Ernest Hemingway's Big Two-Hearted River

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His silence is not only related to the fact that there is no one else to talk to, but also to the fact that talking is a human trait that is practiced in civilized society. Nick's sojourn to the heart of the country surrounding Seney removes him from civilization, so talking and engaging in practices that are appropriate for civilization are not appropriate where he is. The following quotation proves this point. "I've got a right to eat this kind of stuff, if I'm willing to carry it," Nick said. His voice sounded strange in the darkening woods. He did not speak again" (Hemingway). Nick's voice sounds odd due to his location, which is in a natural setting in the dark. The fact that he does not attempt to talk again shows that he realizes how inappropriate it is to engage in civilized practices when he is removed from civilization. From this perspective, then, it becomes clear that the natural setting has also triumphed over this particular aspect of civilization both externally in destroying the town, but also internally in silencing Nick.

Finally, Nick's solitude also is indicative of Hemingway's theme in this short story. Nick did not always travel, camp and fish alone; he recalls an incident that took place much earlier when he was in the company of two other men. Although a civilization undoubtedly consists of more than three men, even such a small group of people represents civilization in this story. However, the group splintered after one of the members, referred to as Hop Head, became rich. The following quotation indicates this fact. "The Hop Head was rich. He would get a yacht and they would all cruise along the north shore of Lake Superior. He was excited but serious. They said good-bye and all felt bad. It broke up the trip. They never saw Hopkins again" (Hemingway). Hopkins' sudden wealth represents the pinnacle of civilization in some ways. The fact that he no longer camps with Nick any longer that he is rich is suggestive of the incompatibility of money, and civilization with nature. Nick could have chosen to continue his expedition in the society of the third member of the group, but he does not. His preference for solitude shows that he prefers the solitude of nature over the civilization that his group represents; the fact that his group broke up because of civilization's influence demonstrates that nature and civilization are incompatible. Nick's preference to stay with nature, rather than civilization, is another triumph for the former over the latter.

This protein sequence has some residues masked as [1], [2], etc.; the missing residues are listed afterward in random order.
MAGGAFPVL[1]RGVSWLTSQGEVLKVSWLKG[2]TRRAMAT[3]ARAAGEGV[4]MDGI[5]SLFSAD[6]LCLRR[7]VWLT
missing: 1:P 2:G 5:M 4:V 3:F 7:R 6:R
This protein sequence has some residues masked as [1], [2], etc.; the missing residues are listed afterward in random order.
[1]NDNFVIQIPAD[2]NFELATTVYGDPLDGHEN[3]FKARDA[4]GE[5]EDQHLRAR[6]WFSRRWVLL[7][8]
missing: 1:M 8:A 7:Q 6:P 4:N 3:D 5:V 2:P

Hemingway subtly informs the reader that the dominant them of "Big Two-Hearted River" is nature's superiority over civilization. He uses various elements of characterization and setting to prove this point. Ultimately, this theme represents nature's triumph over mankind itself.

Works Cited

Hemingway, Ernest. "Big Two-Hearted River." 1925. Web. http://olearyweb.com/classes/english10012/readings/twohearted.html[continue]

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